Outdoor Writers Association of America
Northwest Outdoor Writers Association
This Week's View

by Deanna Lee Birkholm

June 14th, 1999

Sorry About That

Forgive me for coming off the wall in the book review I wrote last week on Wisdom of the Guides.

JC and I had a discussion on why the subject of overlining rods really twists my twig, and I guess it has to do with an individual we knew who owned a pretty nice fly shop. This guy sold some nifty stuff, but he had a flaw. He was unethical.

If a person came into the shop who he could see was a possible customer, one who was just getting started in fly fishing, he would always sell the guy a line for his wonderful new rod which was one (or more) weights over the weight of the rod.

His speel would be that he had cast that particular rod a lot and it really needed the heavier line "to work right." What he was really saying is, "you can't cast, and if I sell you this rod with a heavier line you will be able to "load" the rod and you will think you are casting." The problem is you will not ever throw a tight loop, and your cast will be maybe 25 ft., max.

There is an ethical problem here. First, rods are designed, carefully, to throw or carry a specific weight line. That is the way it is. Period.

Here comes the ringer. Well, there is more than one. Let's start with something we all know. Not all rods have the same action. Action is described as the amount of bend the rod does in making a cast. A 'slow' rod bends more than a ' fast' action rod. Having more bend the rod tends not to throw tight loops. (The loop is the configuration the line takes as it is propelled from the tip of the rod. There are 2 basic loops, a 'tight' loop which looks like a letter 'j' on it's side or a 'big' loop which looks like the letter 'C.')

Why doesn't the 'slow' rod throw a tight loop? Back to basics, it is stopping the rod that makes the line go. If you missed that, go back now and read HOW TO CAST. The problem is it is harder to stop a soft rod, than a fast rod. So the loop resulting is the big letter 'C,' or an open loop. For the caster who doesn't know how to stop the rod, and casting a soft rod, the result is a waving of the rod ending in a bad or non-cast.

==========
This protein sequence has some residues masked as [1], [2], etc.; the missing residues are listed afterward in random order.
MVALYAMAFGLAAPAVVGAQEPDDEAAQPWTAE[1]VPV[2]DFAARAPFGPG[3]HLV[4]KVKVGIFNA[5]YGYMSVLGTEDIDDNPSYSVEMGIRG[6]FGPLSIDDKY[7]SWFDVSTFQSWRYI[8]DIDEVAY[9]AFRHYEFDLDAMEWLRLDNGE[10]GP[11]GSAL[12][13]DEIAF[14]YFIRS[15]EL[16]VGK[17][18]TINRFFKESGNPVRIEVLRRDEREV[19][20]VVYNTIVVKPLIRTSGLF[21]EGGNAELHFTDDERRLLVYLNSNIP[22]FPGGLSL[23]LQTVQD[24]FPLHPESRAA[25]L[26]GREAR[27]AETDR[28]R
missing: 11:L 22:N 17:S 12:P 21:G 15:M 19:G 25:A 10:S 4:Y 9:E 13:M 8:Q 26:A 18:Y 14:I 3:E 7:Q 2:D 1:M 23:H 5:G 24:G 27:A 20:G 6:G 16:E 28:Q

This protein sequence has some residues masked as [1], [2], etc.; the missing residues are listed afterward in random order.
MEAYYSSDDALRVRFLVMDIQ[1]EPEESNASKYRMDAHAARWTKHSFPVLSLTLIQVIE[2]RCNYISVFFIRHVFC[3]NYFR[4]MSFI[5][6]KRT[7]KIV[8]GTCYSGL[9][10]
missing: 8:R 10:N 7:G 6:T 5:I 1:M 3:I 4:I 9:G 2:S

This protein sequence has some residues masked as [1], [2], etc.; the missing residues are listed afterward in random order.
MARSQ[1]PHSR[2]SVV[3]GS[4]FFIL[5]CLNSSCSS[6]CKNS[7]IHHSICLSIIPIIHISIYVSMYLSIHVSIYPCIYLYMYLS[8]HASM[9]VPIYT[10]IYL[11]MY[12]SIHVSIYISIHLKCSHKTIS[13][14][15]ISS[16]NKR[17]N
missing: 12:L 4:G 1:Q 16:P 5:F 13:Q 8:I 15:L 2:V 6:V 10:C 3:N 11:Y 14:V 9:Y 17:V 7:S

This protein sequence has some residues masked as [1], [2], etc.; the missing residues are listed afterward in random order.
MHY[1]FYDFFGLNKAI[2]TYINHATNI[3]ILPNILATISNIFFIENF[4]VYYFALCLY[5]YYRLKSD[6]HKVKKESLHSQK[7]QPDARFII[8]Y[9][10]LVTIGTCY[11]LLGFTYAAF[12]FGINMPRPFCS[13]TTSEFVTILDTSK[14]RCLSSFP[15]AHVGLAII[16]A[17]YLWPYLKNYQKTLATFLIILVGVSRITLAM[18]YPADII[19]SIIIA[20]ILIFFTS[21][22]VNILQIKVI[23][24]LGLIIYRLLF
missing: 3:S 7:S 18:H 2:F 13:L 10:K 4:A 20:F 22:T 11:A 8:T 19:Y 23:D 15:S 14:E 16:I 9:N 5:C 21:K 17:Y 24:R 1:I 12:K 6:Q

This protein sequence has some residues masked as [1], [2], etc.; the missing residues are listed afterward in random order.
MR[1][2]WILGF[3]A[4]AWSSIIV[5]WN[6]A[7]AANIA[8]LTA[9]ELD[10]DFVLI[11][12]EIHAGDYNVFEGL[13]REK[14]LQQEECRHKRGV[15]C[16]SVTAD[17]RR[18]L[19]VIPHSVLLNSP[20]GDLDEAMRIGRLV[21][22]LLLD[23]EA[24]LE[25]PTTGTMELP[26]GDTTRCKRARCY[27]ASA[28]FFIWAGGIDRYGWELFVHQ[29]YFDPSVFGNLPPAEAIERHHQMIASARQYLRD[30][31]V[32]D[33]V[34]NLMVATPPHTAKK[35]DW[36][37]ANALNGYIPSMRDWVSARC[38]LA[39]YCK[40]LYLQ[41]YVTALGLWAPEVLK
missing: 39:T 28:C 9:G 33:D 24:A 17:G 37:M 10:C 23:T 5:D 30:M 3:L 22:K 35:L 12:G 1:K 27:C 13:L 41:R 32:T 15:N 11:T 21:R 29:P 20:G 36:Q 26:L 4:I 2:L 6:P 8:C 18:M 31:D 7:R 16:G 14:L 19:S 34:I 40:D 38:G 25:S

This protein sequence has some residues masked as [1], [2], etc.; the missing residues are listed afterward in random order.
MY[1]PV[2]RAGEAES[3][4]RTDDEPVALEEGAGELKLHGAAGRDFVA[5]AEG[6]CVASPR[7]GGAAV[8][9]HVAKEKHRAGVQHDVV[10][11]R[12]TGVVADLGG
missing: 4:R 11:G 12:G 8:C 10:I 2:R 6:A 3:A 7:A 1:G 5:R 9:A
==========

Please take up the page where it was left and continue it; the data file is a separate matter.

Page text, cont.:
The fix? Learn how to cast. Overlining the rod bends the rod even more and makes it even harder to stop. If the person buying the rod eventually figures out what the problem is he will end up buying another line - one that is matched to the weight of the rod. You actually aren't doing your rod any favors by overlining it either. It adds additional stress to the rod which can cause it to break.

There is a line company producing a line which will counteract the problem of what line to use on a soft or fast rod. Royal Wulff designates it's Triangle Taper lines as 3/4, 4/5, 5/6, 6/7, 7/8 and so on. If you have a soft rod in a 3 wt use the 2/3. A fast rod? Use the 3/4. (Besides that, the Wulff Triangle Taper is a great casting line!)

I said there was more than one ringer. Another one is the casting method. The Gatti Pro Staff received a casting lesson from Sandro Gatti at the Salt Lake dealer show last year. One Italian method of casting is to severely UNDERLINE the rod. A six-weight rod would be lined with a 3 weight line. The stop used on the forward cast with this method is just barely at the water's surface. And with a little practice I can assure you, it is deadly. Don't ever challenge an Italian to a casting contest.

Fly casting is almost an art form. Done right, with proper equipment it is close to sheer joy. And a joy to watch as well. Even a really rotten rod will cast with a quality line. But a rod and line matched, (balanced is a better word,) will perform magic.

The idea of intentionally overlining a rod may fall under personal taste or a style of casting a person has developed due to previous soft rods owned.

A fly shop doing it to sell a rod to a person, instead of taking five minutes to teach the basics of casting is more than tacky, it's rotten. The overlined rod may prevent the person from ever learning to cast well. He may become discouraged, frustrated and quit. A real service to the customer and fly fishing fraternity.

But what the hay, the shop made a sale, and probably another sale when the 'newby' comes back for a the proper line. Good business; sell two lines, and take no time or interest in the customer. And laugh all the way to the bank - - - ruptcy court.

Been there and saw it happen, unfortunately for that one there are many more out there. Watch yourself. ~ LadyFisher

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